Therefore they shall come and sing in the height of Zion, and shall flow together to the goodness of the LORD, for wheat, and for wine…
A "watered garden" suggests the idea of —
I. A FRAGRANT FRESHNESS. What a difference there is in the plants of a garden after they have been watered by the dews or showers, or by the hand of the gardener! The flowers lift their drooping heads; the leaves, set free from dust, put on a brighter aspect; the plants look as if they had taken a "new lease of life," and you might almost fancy that they were entering with new zest into the enjoyment of their existence! Now, the characters and lives of the people of God ought to be marked by a similar freshness. There ought to be a certain fulness of life in the soul of the Christian, making itself felt by those around him. Godliness tends to keep the soul from withering, and replenishes the springs of the deepest life. There is a perennial freshness in unselfish affections and unworldly aims. The "eternal life" never grows old. Each new day is a new gift from the Father's hand, and brings with it new opportunities of serving the Master and helping the brethren. The faith of the Gospel tends to produce the childlike heart; and to the childlike all is not "vanity and vexation of spirit." Oh! if we would only look at this human life of ours in the light of God, it could scarcely ever lose the freshness of its interest; and if we ourselves were only saturated with the love of God and the love of man, our own souls would be ever full of life, and fresh as a "watered garden." And this freshness of the Christian life is a fragrant freshness. It is a freshness which may co-exist even with physical weakness, sometimes even with disappointed expectations. There are souls which, like the thyme, give out their sweetest perfume when they have just been bruised. And how refreshing it is to see an aged Christian manifesting a fresh and kindly interest in the welfare of others, and especially in the pleasures of the young, and rejoicing in a daily sense of the presence and love of God!
II. A VARIED BEAUTY. In a well-kept garden there is beauty of colour and of form; beauty of order and of tasteful arrangement; beauty of stem, and leaf, and flower; and amongst the flowers themselves a varied beauty, resulting from manifold varieties of form and colour. Flowers do more for people — and especially for some people — than they themselves are aware of; and the blossoming of Christian character has its own subtle influence in the world. There are times when a man may get more good from the flowers of the garden than even from its fruits. And there is a kind of good which a man may get from the sight of a daisy, which he cannot get from the sight of the sturdiest oak. And, even so, the lovelier features of the Christian character have their own peculiar charm and peculiar power. "See how these Christians love one another!" was the admiring cry of the heathen, as they watched the flowering of brotherly affection in the early Church. And certainly there is no beauty to be compared with that of moral and spiritual character. It is said of Linnaeus that the first time he saw the gorse in bloom he knelt down upon the ground in grateful rapture, and gave God thanks for the sight. And have not we ourselves sometimes — after hearing of some chivalrous and generous deed, or after enjoying the company of the pure-minded and the tender-hearted — gone home to thank God upon our knees for the grace which can clothe human character with so much beauty? No rose of the garden is so beautiful as human love when it is both passionate and pure. No geranium, with its contrast of scarlet and green, is so lovely as an open frankness associated with a quiet modesty. No apple-blossoms are so fair as the kindly sympathy which is the natural forerunner of the fruits of well-doing. No lily of the valley is so beautiful as the sweet dignity which half hides itself in humility and tenderness.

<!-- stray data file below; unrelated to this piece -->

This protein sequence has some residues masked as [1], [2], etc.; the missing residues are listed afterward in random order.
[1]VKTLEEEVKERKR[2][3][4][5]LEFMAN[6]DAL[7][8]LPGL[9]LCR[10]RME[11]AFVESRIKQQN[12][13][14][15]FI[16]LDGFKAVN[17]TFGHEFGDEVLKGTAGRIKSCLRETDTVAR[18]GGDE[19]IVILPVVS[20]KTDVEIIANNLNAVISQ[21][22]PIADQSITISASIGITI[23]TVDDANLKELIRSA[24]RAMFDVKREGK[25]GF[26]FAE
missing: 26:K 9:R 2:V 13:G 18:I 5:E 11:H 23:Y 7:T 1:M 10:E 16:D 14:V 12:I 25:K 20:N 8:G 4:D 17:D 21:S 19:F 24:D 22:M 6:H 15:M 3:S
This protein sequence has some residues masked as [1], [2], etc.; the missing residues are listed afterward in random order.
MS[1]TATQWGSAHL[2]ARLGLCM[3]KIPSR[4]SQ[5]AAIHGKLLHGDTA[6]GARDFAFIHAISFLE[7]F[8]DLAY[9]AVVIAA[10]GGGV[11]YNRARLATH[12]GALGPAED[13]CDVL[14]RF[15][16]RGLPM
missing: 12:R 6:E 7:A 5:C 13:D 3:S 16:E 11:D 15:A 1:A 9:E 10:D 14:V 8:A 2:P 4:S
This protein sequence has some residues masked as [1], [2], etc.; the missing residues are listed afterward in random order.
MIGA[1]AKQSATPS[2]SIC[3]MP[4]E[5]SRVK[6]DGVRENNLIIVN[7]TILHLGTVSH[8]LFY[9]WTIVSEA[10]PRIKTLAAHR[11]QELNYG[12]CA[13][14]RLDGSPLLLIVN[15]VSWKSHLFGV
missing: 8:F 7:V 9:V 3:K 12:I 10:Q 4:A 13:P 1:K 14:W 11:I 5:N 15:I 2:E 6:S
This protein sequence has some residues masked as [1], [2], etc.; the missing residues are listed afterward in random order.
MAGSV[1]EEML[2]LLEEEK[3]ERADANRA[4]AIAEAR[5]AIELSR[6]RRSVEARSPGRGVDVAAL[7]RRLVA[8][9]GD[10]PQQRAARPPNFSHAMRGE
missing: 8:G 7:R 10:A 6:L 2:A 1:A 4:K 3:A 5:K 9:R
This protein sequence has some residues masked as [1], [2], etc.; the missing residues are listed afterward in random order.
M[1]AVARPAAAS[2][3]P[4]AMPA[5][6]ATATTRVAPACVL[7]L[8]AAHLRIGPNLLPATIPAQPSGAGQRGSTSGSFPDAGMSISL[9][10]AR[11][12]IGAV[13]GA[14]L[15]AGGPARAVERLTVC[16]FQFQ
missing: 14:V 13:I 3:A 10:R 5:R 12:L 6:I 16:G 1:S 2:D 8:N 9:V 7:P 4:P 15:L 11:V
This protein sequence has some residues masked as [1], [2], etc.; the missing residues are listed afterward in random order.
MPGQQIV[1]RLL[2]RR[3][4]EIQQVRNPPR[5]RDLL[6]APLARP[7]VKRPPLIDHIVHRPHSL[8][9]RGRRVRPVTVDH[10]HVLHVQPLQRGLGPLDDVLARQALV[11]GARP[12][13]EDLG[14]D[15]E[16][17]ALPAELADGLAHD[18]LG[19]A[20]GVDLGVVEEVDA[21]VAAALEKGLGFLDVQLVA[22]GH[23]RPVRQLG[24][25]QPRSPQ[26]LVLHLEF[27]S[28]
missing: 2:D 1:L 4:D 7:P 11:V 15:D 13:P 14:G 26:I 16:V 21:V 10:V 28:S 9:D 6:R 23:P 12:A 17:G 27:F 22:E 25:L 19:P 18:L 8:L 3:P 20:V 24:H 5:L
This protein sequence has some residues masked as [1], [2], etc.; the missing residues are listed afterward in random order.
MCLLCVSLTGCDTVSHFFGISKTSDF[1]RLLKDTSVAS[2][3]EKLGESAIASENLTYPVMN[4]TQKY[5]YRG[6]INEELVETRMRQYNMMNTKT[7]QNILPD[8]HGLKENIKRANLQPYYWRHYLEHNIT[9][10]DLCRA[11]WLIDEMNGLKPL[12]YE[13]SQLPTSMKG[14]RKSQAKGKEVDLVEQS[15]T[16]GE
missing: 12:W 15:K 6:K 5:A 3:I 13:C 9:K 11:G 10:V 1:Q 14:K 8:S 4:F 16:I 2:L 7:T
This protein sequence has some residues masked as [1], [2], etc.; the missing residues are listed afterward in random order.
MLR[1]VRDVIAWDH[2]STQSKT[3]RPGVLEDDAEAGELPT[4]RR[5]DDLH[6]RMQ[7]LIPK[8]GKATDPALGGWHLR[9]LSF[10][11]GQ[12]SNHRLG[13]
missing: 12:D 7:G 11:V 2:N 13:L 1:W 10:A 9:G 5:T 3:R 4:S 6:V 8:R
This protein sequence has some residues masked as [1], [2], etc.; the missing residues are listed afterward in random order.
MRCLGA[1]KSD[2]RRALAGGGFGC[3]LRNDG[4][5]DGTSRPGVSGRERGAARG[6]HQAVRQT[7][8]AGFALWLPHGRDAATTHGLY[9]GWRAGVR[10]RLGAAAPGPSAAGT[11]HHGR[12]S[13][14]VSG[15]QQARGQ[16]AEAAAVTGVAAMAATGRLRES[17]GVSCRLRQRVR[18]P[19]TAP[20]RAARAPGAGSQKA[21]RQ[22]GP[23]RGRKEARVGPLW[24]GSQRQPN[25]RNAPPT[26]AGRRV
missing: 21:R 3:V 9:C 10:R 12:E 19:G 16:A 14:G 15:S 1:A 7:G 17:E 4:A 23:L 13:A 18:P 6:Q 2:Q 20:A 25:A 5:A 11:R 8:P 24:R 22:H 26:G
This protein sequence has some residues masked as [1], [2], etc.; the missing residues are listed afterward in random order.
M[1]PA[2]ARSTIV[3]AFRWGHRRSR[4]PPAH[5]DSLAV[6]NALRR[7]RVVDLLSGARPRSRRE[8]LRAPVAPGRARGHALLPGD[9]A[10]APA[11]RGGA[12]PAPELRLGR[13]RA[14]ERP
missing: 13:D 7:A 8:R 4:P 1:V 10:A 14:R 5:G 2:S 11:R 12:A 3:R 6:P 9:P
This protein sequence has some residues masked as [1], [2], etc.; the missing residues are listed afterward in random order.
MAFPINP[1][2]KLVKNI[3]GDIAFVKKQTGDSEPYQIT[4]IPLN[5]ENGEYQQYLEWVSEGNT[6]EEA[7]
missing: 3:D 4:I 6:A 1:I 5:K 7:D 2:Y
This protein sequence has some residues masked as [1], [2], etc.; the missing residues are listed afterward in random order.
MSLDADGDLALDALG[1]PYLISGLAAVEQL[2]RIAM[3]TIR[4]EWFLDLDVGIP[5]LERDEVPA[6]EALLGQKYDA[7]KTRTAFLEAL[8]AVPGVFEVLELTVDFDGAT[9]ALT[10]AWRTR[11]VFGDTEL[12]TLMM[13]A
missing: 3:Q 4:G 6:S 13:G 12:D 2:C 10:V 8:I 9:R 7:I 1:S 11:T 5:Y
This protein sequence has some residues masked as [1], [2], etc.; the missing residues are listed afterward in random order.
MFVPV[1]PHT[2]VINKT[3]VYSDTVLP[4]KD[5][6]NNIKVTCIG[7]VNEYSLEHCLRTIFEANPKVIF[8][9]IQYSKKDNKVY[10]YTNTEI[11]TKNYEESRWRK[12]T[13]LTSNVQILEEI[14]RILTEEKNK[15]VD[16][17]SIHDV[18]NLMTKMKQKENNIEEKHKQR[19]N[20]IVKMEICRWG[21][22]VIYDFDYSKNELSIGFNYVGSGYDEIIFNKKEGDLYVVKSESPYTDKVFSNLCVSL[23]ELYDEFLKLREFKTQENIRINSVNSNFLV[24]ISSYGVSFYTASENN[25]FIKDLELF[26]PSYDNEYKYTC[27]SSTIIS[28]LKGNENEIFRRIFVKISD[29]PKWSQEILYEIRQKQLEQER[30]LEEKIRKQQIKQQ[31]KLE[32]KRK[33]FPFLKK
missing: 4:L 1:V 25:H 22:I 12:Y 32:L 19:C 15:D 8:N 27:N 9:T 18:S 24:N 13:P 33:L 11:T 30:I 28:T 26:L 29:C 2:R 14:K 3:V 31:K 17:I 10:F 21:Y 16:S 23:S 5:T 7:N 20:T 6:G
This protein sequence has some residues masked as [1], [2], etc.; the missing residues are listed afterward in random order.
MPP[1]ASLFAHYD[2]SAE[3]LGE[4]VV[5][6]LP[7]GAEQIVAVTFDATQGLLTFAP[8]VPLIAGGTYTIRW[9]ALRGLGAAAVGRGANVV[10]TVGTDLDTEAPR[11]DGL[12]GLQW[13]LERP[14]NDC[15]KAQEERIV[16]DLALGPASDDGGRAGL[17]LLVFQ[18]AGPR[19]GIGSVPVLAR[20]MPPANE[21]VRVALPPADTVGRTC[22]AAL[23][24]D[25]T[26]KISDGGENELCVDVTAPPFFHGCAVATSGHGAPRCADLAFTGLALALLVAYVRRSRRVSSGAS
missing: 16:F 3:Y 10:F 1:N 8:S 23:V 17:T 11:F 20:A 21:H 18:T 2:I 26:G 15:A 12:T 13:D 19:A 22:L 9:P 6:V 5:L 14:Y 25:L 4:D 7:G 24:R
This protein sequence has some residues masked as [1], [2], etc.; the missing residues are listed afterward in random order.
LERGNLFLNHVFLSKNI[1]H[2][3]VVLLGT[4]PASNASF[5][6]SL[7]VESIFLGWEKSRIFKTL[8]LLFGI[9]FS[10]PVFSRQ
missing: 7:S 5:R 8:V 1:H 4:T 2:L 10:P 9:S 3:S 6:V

III. A RICH FRUITFULNESS. Even the beauty of spiritual character has, as we have just seen, uses of its own, and is, therefore, in a sense, fruitful of good. But, over and above all this, Christians ought also to be putting forth practical endeavours for the promotion of Christ's kingdom, and for the welfare of human hearts and lives. If only you were more generous with your time or with your money, or if only you were more consistent in your conduct out in the world, or if only you were more earnest in the training of your children, or if only you took a deeper interest in the cause of Him who died for you, would not your life be much more fruitful of good
(T. C. Finlayson.)
Parallel VersesKJV: Therefore they shall come and sing in the height of Zion, and shall flow together to the goodness of the LORD, for wheat, and for wine, and for oil, and for the young of the flock and of the herd: and their soul shall be as a watered garden; and they shall not sorrow any more at all.
WEB: They shall come and sing in the height of Zion, and shall flow to the goodness of Yahweh, to the grain, and to the new wine, and to the oil, and to the young of the flock and of the herd: and their soul shall be as a watered garden; and they shall not sorrow any more at all.